s a young boy people called me
Born in Linstead, a market town in the Jamaican parish of Saint Catherine, Green lived in the US prior to moving to New Brunswick and then settling in Nova Scotia. He had a successful career in telecommunication sales before deciding to, as he says, “transfer the effort I was putting into making money for other people to myself.” As a serial entrepreneur, Green is not afraid of challenges or being told that he can’t do something—opening a Jamaican restaurant in Cole Harbour in the dead of winter, for instance.
“Everybody said that it couldn’t be done and that made me want to do it even more.”
Jamaica has an incredibly rich culture and its food, music and people are noteworthy ambassadors. Jamaica in itself is a brand. When he visited the travel agency that’s a stone’s throw away from the restaurant, Green noted there were no brochures about Jamaica. When he asked
“When people travel to Jamaica such an impression is made and until they visit again they try to relive that feeling and the memories,” says Green, and that’s where Jamaica Vibes comes in. “I don’t see this as just a restaurant, I see this as an important cultural hub for the Maritimes—a place for people from the Caribbean diaspora and people who just love the Caribbean to come and feel this is a safe space to be themselves.”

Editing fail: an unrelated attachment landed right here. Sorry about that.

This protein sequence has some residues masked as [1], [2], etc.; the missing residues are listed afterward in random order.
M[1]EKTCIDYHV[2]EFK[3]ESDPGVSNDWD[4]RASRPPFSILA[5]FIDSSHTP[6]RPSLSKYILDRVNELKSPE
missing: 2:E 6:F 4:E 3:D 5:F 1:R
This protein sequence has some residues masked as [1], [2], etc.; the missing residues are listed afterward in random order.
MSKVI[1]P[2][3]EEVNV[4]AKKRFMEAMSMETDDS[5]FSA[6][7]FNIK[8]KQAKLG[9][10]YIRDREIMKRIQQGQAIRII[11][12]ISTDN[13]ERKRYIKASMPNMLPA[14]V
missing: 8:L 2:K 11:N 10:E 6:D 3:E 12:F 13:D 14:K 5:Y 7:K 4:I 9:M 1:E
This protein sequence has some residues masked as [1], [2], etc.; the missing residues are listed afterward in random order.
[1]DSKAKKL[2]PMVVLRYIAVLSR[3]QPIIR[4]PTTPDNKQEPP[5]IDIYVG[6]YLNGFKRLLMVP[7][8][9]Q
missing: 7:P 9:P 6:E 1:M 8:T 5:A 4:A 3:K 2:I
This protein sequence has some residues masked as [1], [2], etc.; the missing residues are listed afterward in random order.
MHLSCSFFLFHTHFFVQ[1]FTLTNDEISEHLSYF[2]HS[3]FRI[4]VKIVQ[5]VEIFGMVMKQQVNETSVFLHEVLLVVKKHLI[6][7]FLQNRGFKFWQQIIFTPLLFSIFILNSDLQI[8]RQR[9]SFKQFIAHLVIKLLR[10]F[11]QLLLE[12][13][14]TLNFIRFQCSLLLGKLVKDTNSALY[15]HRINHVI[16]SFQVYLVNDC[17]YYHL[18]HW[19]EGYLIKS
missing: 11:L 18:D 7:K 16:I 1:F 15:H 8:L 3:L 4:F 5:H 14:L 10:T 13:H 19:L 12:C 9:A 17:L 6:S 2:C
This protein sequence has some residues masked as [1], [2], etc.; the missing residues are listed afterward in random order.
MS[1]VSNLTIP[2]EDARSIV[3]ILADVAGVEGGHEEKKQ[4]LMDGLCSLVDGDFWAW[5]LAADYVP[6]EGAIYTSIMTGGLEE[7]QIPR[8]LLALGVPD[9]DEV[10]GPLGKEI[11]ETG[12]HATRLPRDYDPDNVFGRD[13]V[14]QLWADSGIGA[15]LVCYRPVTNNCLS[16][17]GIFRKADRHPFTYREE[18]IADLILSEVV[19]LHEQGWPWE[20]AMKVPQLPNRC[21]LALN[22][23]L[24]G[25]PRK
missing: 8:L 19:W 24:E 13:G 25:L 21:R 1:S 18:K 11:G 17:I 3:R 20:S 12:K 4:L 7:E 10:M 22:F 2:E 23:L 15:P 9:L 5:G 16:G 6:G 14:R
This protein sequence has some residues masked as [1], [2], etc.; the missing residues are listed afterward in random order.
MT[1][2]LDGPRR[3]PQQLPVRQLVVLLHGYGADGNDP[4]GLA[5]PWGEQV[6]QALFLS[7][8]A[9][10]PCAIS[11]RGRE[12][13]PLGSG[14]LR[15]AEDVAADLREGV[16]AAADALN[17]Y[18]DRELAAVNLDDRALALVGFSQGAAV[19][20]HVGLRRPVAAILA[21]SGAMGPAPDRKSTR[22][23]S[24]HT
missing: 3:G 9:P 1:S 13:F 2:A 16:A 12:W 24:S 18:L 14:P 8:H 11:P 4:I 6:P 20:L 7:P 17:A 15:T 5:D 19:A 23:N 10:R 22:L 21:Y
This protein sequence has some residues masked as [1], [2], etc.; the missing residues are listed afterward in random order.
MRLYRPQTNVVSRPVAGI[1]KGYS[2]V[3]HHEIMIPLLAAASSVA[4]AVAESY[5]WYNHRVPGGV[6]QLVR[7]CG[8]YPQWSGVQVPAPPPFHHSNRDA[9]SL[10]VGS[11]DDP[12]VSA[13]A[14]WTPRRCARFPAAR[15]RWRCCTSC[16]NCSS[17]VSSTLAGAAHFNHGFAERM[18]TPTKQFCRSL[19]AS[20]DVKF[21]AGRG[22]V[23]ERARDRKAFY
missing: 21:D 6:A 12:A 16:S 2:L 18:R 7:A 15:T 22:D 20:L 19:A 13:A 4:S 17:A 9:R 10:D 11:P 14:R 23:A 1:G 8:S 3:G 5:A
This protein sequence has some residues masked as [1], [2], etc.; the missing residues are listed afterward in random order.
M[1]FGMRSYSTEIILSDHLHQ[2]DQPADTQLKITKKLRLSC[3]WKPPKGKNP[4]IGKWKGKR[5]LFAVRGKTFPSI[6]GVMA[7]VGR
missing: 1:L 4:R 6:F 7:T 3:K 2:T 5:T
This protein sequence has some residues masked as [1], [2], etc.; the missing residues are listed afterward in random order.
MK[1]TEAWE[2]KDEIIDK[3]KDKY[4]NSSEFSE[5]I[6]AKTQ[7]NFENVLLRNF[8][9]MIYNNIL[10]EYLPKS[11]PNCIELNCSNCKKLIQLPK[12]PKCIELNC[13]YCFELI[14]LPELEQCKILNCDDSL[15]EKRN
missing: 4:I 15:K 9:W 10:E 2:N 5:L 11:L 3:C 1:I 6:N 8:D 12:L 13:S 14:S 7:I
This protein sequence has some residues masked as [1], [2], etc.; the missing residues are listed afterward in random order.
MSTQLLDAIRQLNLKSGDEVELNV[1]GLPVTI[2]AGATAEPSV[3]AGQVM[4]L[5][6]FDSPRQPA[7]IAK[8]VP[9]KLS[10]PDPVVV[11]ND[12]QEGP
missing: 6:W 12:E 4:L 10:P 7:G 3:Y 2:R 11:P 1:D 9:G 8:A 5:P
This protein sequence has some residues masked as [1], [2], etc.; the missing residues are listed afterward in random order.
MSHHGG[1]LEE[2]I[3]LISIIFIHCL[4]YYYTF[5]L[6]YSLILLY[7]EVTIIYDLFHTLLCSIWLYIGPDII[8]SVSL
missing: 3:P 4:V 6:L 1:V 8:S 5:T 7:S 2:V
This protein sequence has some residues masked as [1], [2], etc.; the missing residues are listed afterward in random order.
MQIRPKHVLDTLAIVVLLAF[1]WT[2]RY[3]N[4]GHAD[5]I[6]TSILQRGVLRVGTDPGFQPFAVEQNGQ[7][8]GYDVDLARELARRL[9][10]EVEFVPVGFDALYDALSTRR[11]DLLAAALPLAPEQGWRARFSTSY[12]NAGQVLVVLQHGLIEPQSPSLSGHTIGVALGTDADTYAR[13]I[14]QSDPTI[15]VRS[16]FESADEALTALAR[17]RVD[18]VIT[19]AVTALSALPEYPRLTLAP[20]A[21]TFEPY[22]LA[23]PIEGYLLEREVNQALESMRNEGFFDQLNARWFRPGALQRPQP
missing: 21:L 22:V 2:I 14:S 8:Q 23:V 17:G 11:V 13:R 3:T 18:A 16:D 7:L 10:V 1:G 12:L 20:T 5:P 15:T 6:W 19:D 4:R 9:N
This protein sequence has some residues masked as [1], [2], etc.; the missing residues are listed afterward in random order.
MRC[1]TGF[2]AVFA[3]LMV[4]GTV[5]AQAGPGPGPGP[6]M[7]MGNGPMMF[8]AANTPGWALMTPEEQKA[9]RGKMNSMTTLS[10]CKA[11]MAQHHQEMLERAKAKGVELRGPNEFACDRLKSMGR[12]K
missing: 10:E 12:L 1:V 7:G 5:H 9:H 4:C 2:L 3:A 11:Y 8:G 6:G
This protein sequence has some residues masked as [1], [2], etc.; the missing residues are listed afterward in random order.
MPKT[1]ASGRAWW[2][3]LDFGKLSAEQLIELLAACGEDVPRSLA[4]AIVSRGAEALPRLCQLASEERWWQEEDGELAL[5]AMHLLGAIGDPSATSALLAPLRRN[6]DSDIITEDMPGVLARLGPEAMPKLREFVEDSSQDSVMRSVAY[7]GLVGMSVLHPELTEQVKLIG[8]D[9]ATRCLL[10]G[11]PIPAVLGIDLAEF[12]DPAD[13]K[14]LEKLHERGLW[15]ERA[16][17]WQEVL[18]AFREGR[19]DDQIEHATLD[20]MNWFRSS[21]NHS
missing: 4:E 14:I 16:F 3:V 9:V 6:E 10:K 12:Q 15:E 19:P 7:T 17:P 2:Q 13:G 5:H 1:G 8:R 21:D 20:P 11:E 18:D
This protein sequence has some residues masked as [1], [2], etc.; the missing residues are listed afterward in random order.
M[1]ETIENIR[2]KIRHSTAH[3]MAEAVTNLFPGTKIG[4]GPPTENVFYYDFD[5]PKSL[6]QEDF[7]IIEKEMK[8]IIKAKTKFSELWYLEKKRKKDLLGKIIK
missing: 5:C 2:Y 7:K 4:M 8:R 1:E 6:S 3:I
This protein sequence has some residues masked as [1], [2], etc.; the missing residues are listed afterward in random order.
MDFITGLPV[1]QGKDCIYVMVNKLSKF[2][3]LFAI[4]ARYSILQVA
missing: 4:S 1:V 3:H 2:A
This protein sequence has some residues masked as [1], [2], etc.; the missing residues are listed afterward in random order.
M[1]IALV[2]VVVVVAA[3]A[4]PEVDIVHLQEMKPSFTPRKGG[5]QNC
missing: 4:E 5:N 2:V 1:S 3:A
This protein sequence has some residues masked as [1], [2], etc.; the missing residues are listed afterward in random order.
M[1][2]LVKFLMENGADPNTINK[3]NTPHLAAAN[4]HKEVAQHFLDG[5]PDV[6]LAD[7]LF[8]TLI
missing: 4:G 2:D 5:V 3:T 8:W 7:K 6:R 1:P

“The community has been offering great feedback in terms of product and service standards. One comment that I keep getting is that our prices are too low.” Green beams with pride when he describes the expressions on the faces of his guests as they tuck into one of his well-presented and spicy dishes. His busiest times are after-work and dinner hours.“I have to prepare jerk chicken and oxtail two to three times a day,” he proclaims. “We always sell out!” His background in sales and marketing becomes obvious when he speaks about the successful Valentine’s Day event that he hosted last week. The theme was Learn about Jamaica, and diners were awarded prizes when they could accurately answer questions about Jamaica or correctly translate words from Patois to English. It was a sold-out event.
When pressed to give an honest answer to why he would ever go into the restaurant business knowing just how volatile the industry can be, Green says, cooly: “The opportunity was there and I said to myself, ‘Well Dwayne, why not you?’”
Vaughn Stafford Gray is a Jamaican-born writer who has a storage locker solely dedicated to his collection of cookbooks and back issues of Monocle Magazine.